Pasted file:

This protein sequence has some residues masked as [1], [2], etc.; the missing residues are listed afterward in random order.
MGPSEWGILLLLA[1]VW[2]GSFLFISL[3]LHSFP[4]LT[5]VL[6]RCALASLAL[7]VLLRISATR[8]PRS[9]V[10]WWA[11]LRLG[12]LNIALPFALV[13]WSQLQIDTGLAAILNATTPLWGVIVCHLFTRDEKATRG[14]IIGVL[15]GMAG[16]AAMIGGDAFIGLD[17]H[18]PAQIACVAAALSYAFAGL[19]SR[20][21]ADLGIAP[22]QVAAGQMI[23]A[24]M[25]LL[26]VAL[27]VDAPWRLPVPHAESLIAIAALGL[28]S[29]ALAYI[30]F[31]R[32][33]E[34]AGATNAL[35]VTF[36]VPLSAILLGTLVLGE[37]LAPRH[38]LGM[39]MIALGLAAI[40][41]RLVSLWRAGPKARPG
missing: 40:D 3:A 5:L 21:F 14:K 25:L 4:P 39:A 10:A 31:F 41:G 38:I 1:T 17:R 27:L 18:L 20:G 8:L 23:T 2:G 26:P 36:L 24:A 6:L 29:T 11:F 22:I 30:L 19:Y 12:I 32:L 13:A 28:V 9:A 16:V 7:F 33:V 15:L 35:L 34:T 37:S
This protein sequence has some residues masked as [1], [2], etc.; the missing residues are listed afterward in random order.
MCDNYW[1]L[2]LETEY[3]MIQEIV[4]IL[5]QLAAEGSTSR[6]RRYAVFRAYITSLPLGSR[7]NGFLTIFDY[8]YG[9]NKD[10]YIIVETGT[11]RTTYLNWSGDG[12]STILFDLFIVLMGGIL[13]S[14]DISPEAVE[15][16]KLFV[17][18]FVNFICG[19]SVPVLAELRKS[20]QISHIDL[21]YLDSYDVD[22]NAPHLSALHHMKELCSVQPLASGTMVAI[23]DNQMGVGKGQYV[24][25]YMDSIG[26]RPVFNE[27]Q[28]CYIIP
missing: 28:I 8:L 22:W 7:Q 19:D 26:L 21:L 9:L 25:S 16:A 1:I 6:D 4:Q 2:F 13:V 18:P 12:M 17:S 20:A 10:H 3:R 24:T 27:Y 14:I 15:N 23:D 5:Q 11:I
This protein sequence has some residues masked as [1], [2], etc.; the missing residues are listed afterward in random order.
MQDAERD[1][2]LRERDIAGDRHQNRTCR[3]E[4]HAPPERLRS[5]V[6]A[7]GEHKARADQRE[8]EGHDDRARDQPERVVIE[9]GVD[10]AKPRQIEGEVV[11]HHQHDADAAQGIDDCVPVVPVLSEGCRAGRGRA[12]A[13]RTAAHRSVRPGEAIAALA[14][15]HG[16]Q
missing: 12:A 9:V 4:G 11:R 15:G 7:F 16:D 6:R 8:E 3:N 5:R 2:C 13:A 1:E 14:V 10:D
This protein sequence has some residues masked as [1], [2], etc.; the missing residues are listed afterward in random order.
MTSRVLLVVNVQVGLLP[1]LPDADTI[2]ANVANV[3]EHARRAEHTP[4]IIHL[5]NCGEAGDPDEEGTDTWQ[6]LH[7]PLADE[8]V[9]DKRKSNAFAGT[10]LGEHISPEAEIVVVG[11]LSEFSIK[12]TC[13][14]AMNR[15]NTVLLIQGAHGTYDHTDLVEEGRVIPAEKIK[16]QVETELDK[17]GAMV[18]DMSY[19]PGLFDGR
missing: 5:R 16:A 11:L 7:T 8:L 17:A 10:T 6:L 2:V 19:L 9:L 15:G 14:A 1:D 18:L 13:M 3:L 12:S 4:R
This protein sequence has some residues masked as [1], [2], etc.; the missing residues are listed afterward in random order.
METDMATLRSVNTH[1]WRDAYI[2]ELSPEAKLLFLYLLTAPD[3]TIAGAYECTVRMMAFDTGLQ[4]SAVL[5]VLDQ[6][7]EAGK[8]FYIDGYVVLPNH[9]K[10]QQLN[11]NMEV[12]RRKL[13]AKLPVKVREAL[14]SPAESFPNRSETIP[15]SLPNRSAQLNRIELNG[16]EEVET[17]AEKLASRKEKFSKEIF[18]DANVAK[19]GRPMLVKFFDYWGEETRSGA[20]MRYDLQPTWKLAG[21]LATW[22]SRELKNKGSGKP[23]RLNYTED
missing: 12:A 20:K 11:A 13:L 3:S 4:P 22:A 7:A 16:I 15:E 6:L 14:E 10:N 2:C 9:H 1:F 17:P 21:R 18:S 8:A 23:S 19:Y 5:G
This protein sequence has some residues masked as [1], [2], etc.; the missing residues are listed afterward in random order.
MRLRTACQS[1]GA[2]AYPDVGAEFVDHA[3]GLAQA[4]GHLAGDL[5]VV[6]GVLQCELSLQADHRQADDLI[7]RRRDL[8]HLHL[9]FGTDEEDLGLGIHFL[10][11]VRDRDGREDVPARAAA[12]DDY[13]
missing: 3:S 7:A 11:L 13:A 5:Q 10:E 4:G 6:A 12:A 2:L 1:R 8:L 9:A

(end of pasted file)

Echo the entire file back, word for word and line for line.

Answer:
This protein sequence has some residues masked as [1], [2], etc.; the missing residues are listed afterward in random order.
MGPSEWGILLLLA[1]VW[2]GSFLFISL[3]LHSFP[4]LT[5]VL[6]RCALASLAL[7]VLLRISATR[8]PRS[9]V[10]WWA[11]LRLG[12]LNIALPFALV[13]WSQLQIDTGLAAILNATTPLWGVIVCHLFTRDEKATRG[14]IIGVL[15]GMAG[16]AAMIGGDAFIGLD[17]H[18]PAQIACVAAALSYAFAGL[19]SR[20][21]ADLGIAP[22]QVAAGQMI[23]A[24]M[25]LL[26]VAL[27]VDAPWRLPVPHAESLIAIAALGL[28]S[29]ALAYI[30]F[31]R[32][33]E[34]AGATNAL[35]VTF[36]VPLSAILLGTLVLGE[37]LAPRH[38]LGM[39]MIALGLAAI[40][41]RLVSLWRAGPKARPG
missing: 40:D 3:A 5:L 21:F 14:K 25:L 4:P 39:A 10:A 31:F 41:G 38:I 1:T 17:R 27:L 18:L 20:G 8:L 23:T 2:G 26:P 36:L 24:A 6:L 29:T 11:F 22:I 30:L 19:Y 12:I 32:L 13:A 28:V 9:A 16:V 7:F 33:V 15:L 35:L 34:T 37:S
This protein sequence has some residues masked as [1], [2], etc.; the missing residues are listed afterward in random order.
MCDNYW[1]L[2]LETEY[3]MIQEIV[4]IL[5]QLAAEGSTSR[6]RRYAVFRAYITSLPLGSR[7]NGFLTIFDY[8]YG[9]NKD[10]YIIVETGT[11]RTTYLNWSGDG[12]STILFDLFIVLMGGIL[13]S[14]DISPEAVE[15][16]KLFV[17][18]FVNFICG[19]SVPVLAELRKS[20]QISHIDL[21]YLDSYDVD[22]NAPHLSALHHMKELCSVQPLASGTMVAI[23]DNQMGVGKGQYV[24][25]YMDSIG[26]RPVFNE[27]Q[28]CYIIP
missing: 28:I 8:L 22:W 7:Q 19:D 26:L 21:L 9:L 25:S 16:A 1:I 6:D 4:Q 2:F 13:V 18:P 12:M 17:S 20:A 10:H 3:R 24:T 27:Y 14:I 15:N 23:D 5:Q 11:I
This protein sequence has some residues masked as [1], [2], etc.; the missing residues are listed afterward in random order.
MQDAERD[1][2]LRERDIAGDRHQNRTCR[3]E[4]HAPPERLRS[5]V[6]A[7]GEHKARADQRE[8]EGHDDRARDQPERVVIE[9]GVD[10]AKPRQIEGEVV[11]HHQHDADAAQGIDDCVPVVPVLSEGCRAGRGRA[12]A[13]RTAAHRSVRPGEAIAALA[14][15]HG[16]Q
missing: 12:A 9:V 4:G 11:R 15:G 7:F 16:D 6:R 8:E 3:N 5:R 2:C 13:A 1:E 14:V 10:D
This protein sequence has some residues masked as [1], [2], etc.; the missing residues are listed afterward in random order.
MTSRVLLVVNVQVGLLP[1]LPDADTI[2]ANVANV[3]EHARRAEHTP[4]IIHL[5]NCGEAGDPDEEGTDTWQ[6]LH[7]PLADE[8]V[9]DKRKSNAFAGT[10]LGEHISPEAEIVVVG[11]LSEFSIK[12]TC[13][14]AMNR[15]NTVLLIQGAHGTYDHTDLVEEGRVIPAEKIK[16]QVETELDK[17]GAMV[18]DMSY[19]PGLFDGR
missing: 5:R 16:A 11:L 7:T 8:L 17:A 10:T 6:L 2:V 19:L 9:L 15:G 14:A 1:D 18:L 13:M 3:L 12:S 4:R
This protein sequence has some residues masked as [1], [2], etc.; the missing residues are listed afterward in random order.
METDMATLRSVNTH[1]WRDAYI[2]ELSPEAKLLFLYLLTAPD[3]TIAGAYECTVRMMAFDTGLQ[4]SAVL[5]VLDQ[6][7]EAGK[8]FYIDGYVVLPNH[9]K[10]QQLN[11]NMEV[12]RRKL[13]AKLPVKVREAL[14]SPAESFPNRSETIP[15]SLPNRSAQLNRIELNG[16]EEVET[17]AEKLASRKEKFSKEIF[18]DANVAK[19]GRPMLVKFFDYWGEETRSGA[20]MRYDLQPTWKLAG[21]LATW[22]SRELKNKGSGKP[23]RLNYTED
missing: 12:A 20:K 11:A 13:L 3:S 4:P 22:A 7:A 16:I 15:E 6:L 14:E 10:N 2:C 9:H 1:F 17:P 21:R 18:S 8:A 23:S 19:Y 5:G
This protein sequence has some residues masked as [1], [2], etc.; the missing residues are listed afterward in random order.
MRLRTACQS[1]GA[2]AYPDVGAEFVDHA[3]GLAQA[4]GHLAGDL[5]VV[6]GVLQCELSLQADHRQADDLI[7]RRRDL[8]HLHL[9]FGTDEEDLGLGIHFL[10][11]VRDRDGREDVPARAAA[12]DDY[13]
missing: 3:S 7:A 11:L 13:A 5:Q 10:E 4:G 6:A 12:A 2:L 1:R 8:L 9:A